Sun, 15 Aug 2004

The Cost of a Man

What is the cost of a man? Poets and philosophers have tried to answer that question for centuries. Give an economist space to try.

The cost of a person's death is the loss of their productive output. Some people are very much more productive than other people. A Hemingway, a Mozart, a Monet, or an Einstein, all have had a greater impact on society than a Smith, a Baker, or a Barber. Can we then say that some people's death would have cost society more than others? Only weakly. Once someone is dead, they're dead. The future is closed to us; their future is closed to us.

We cannot value a person by looking at their death. We can only value a person by looking, not at their life, but what they would trade for their life. People do dangerous things all the time. Driving down the road is dangerous enough. People are trading (a risk to) their life all the time. That means that we can conclude that people do not value their lives infinitely.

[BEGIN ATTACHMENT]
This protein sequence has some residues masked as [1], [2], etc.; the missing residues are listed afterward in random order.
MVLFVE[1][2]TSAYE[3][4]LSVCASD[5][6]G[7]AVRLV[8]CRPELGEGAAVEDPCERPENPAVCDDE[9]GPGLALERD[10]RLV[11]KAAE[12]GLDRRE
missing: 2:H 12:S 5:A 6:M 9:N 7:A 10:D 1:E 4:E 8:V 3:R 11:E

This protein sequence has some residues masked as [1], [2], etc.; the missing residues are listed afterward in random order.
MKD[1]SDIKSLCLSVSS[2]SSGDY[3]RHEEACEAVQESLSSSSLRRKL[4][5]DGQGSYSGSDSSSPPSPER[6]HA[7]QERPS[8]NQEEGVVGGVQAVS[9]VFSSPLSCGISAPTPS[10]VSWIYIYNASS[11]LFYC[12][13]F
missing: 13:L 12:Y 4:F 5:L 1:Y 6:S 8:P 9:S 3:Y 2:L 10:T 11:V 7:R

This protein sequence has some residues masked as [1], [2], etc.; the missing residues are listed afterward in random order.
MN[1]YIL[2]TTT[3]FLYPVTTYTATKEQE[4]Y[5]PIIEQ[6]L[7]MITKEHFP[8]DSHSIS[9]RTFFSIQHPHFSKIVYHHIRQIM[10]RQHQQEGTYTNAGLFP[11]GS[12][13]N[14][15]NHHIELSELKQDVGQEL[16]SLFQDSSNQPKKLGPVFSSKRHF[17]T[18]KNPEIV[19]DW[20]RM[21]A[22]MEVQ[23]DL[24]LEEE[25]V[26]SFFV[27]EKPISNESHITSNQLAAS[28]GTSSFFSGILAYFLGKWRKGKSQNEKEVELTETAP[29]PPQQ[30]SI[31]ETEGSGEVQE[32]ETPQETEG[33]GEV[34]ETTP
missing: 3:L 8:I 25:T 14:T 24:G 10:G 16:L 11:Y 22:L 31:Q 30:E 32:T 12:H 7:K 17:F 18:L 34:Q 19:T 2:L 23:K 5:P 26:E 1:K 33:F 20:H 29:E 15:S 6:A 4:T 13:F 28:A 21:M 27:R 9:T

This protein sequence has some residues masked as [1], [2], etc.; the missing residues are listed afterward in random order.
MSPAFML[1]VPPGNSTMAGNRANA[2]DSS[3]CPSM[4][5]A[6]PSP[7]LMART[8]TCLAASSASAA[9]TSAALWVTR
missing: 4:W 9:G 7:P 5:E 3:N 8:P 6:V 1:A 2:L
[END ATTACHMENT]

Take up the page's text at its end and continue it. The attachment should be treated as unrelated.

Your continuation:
How to determine how much someone values their own life? You can look at it by how much life insurance they buy. That's not a very good metric, though, because people are not often in such a risk of their lives that they purchase all the insurance they need. A better metric is to look at the actions of people with hazardous jobs, for example an explosives truck driver. They're much more likely to look at the risk, and decide how much risk they're willing to bear for how long. That risk, carried out, is how much they value their lives.

I won't hold you in suspense any longer. The figure comes out to about $1.2 million. It's not an unreasonable number. It's about $26K per year over a 45 year productive lifetime.

Thanks to David D. Friedman for doing the actual research behind this, and publishing it in his excellent book Hidden Order.

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